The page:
I wish today I could share with you my long-term business plan, but I haven't finished it yet. However, I have come a long way over the last two weeks (if you haven't already, read the first part of this post here).
But before I share my progress with you, I want to share some of the advice readers of the first post left in response to my question, Can I write what I love and what will sell?
- Find a way to do both, even if that means stretching yourself.
- Search for something that you love that is also marketable.
- Having a business plan is smart. Set goals.
- Don't write for the market. Chasing the market will make you unhappy, a follower rather than a leader, and won't give you the motivation to keep going.
- What's popular today may not be tomorrow.
- Trying to write what sells can be counter-productive. Sacrificing creativity to follow the majority diminishes your chances of standing out.
- Let your inner self come out and you will find readers.
- A business plan needs to take second place to creativity. Creativity is what will make you stand out, and if that goes well, the business plan will follow.
As you can see, the advice falls into two camps - those who advocate doing both and those who believe chasing the market doesn't work. After reading the advice, especially the last one, it occurred to me I was approaching my business plan in totally the wrong direction.
I was trying to formulate a plan based on what others have had success with, instead of asking myself what I could have success with.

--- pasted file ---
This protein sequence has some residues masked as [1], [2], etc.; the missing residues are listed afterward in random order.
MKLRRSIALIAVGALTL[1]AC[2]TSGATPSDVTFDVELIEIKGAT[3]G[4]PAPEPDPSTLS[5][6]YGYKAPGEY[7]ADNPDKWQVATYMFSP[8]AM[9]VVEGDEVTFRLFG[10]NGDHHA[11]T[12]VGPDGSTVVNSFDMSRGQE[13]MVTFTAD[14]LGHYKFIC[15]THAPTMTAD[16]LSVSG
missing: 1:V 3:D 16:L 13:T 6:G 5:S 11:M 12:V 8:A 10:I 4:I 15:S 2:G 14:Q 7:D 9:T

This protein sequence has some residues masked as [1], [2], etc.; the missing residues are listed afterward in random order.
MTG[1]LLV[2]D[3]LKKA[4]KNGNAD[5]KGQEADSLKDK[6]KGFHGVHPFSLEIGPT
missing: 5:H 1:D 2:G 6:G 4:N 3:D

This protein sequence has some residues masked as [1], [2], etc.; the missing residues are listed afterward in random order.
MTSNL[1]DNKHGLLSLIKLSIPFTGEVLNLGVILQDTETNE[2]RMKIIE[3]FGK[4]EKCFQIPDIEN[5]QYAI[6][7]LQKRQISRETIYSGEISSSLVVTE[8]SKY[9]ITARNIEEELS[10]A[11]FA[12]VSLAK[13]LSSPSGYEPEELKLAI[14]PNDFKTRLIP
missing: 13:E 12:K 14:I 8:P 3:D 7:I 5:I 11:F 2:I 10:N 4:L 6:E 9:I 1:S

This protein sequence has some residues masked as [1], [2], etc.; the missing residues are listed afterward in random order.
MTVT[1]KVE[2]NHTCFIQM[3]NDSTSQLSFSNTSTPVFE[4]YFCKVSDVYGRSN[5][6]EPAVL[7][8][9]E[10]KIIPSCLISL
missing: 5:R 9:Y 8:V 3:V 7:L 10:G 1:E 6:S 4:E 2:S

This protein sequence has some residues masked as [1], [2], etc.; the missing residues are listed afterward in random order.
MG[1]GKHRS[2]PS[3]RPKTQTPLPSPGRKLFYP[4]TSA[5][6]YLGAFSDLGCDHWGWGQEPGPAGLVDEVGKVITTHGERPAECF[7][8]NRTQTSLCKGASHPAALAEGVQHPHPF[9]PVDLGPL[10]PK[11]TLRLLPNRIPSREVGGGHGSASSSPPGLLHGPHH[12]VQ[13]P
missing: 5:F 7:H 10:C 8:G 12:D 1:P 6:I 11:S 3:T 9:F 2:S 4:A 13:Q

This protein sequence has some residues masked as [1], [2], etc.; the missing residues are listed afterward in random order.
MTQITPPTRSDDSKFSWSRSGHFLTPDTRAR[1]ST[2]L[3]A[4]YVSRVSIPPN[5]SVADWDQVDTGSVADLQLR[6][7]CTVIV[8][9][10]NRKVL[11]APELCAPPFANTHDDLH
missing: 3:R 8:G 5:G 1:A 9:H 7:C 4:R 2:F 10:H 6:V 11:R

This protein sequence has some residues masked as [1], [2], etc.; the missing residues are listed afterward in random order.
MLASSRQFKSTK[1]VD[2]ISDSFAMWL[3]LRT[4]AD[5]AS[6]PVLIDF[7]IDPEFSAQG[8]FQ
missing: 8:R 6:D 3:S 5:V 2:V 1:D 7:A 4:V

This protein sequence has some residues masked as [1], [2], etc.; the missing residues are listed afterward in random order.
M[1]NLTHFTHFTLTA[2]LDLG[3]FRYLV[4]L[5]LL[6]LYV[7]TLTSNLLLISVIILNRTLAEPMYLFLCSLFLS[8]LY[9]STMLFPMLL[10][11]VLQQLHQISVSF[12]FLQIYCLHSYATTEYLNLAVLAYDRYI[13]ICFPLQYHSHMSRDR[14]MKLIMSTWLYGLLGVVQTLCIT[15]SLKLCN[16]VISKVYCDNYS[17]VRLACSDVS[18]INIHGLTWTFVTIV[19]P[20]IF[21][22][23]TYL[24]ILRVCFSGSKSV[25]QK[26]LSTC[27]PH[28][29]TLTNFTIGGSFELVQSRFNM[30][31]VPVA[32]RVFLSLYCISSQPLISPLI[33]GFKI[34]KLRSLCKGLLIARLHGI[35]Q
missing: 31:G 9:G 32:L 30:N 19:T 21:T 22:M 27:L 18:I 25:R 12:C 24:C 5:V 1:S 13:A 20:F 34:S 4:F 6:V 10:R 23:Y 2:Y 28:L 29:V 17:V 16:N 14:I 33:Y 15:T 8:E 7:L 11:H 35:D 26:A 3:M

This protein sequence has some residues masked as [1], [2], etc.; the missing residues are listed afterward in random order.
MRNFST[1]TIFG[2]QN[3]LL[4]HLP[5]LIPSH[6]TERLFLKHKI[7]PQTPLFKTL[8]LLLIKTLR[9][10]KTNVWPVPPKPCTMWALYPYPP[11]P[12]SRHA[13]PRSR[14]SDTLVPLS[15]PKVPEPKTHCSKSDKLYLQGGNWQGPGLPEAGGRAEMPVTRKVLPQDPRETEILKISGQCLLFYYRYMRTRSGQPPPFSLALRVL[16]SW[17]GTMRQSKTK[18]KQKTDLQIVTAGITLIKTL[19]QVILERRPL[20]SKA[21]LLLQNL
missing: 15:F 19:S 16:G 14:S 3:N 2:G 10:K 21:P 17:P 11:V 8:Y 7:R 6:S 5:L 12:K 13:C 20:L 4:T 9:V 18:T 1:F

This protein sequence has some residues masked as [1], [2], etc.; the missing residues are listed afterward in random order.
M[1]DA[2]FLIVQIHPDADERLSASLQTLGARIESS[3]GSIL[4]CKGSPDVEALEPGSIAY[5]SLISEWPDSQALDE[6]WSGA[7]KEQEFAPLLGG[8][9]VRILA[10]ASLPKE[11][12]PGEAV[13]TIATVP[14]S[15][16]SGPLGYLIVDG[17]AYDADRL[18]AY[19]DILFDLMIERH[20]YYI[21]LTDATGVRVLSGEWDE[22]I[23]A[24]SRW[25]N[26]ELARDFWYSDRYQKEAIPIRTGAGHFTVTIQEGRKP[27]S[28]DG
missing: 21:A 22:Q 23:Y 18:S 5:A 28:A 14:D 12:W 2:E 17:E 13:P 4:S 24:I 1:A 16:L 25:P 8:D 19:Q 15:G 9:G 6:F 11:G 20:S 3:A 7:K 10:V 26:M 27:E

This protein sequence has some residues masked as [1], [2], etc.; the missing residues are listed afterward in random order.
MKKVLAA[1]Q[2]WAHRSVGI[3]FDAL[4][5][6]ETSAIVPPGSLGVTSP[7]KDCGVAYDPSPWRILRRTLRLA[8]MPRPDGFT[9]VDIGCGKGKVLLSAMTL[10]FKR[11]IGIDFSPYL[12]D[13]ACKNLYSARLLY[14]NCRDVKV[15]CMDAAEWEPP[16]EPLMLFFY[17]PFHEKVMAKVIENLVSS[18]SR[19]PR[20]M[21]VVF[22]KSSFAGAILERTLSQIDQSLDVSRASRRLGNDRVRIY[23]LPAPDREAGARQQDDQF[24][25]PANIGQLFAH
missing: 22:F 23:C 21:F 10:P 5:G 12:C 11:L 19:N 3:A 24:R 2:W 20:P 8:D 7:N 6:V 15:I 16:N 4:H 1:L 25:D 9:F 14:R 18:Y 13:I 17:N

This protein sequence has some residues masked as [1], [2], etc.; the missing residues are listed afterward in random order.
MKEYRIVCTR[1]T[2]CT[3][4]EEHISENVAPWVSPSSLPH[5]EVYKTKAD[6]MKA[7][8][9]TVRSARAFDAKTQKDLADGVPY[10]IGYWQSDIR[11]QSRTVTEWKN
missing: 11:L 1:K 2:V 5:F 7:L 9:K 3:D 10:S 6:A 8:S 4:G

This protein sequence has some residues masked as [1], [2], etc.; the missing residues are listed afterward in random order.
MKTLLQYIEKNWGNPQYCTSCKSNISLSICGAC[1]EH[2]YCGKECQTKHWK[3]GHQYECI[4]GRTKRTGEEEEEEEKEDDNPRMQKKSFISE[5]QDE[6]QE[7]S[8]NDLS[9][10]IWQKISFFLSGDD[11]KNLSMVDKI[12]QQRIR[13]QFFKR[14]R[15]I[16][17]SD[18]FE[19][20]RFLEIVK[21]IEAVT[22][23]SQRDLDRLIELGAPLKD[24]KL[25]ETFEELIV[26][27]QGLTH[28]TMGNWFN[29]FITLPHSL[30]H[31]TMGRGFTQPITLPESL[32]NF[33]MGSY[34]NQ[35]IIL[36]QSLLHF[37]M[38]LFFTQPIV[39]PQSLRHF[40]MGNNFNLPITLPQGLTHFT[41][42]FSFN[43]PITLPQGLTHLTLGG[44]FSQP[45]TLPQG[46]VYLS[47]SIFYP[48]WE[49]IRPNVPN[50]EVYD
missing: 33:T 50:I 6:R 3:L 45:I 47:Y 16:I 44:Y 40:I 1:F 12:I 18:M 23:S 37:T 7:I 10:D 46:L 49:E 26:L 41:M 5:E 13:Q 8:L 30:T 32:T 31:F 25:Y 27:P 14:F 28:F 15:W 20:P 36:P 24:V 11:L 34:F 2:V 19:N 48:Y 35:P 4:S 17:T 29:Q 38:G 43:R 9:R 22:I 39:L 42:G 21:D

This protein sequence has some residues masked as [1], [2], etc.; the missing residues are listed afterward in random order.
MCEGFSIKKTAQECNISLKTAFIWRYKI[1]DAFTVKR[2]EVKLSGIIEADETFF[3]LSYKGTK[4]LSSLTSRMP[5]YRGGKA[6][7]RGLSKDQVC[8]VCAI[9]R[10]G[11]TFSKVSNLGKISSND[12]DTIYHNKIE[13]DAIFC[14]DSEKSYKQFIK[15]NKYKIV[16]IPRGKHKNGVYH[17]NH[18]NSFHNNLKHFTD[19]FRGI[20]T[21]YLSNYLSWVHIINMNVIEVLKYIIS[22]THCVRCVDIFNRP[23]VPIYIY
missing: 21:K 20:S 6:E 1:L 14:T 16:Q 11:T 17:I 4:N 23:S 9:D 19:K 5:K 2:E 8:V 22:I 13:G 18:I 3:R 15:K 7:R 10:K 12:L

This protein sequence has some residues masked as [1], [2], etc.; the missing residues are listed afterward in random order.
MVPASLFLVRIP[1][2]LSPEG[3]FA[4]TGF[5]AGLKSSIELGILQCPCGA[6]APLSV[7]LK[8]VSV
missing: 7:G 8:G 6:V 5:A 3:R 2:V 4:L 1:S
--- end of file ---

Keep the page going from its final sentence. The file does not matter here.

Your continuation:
My passion is science fiction and horror. I don't want to write anything else. But can I steer my fiction in a direction that will make it more appealing to readers and easier to promote? Yes. If adding a romantic sub-plot to my sci-fi series makes it more appealing, why not include one? If readers want more blood in their horror, I can add more blood. Because ultimately, I'm still writing what I love. I'm just making smarter decisions.
So, where am I now?
I spent a few days brainstorming and mapping all my fiction ideas. From a list of six, I picked the two I'm most eager to complete and publish within the next 12 months. From there, I examined each more closely in terms of time and cost. I then came up with a publication schedule.
After taking a break for a couple of days, I returned to the schedule and realised I'd been wildly over-optimistic with what I could achieve within a year. My plan was to release three novellas and two novelettes in 2014 and my nine-part sci-fi series in early 2015. From solely a writing and editing point of view, this is achievable. But what I also need to take into account is promoting said books. It's no good just releasing them and expecting them to sell themselves. On top of that, there is also the cost of publishing. If I didn't have a day job and had the money to invest, I'm sure I could achieve my original plan. The simple answer is, I don't.
So, it's back to the drawing board. Having decided what I'm going to write, I now need to decide when. I've already made the decision that my next publication will be February 2014. This is an unmovable deadline. I can't procrastinate forever. My plan is to have a publication schedule I can share with you in a weeks time - no if or buts. In the mean time, if you're eager to learn more about my two projects, you can get a taster through Pinterest.
A massive thank you to all the writers and bloggers who offered advice and support. I couldn't do it without you. I will be back on Wednesday with an Indie Life post focusing on where you can get help and an interview with River Fairchild. Until then, have a great week.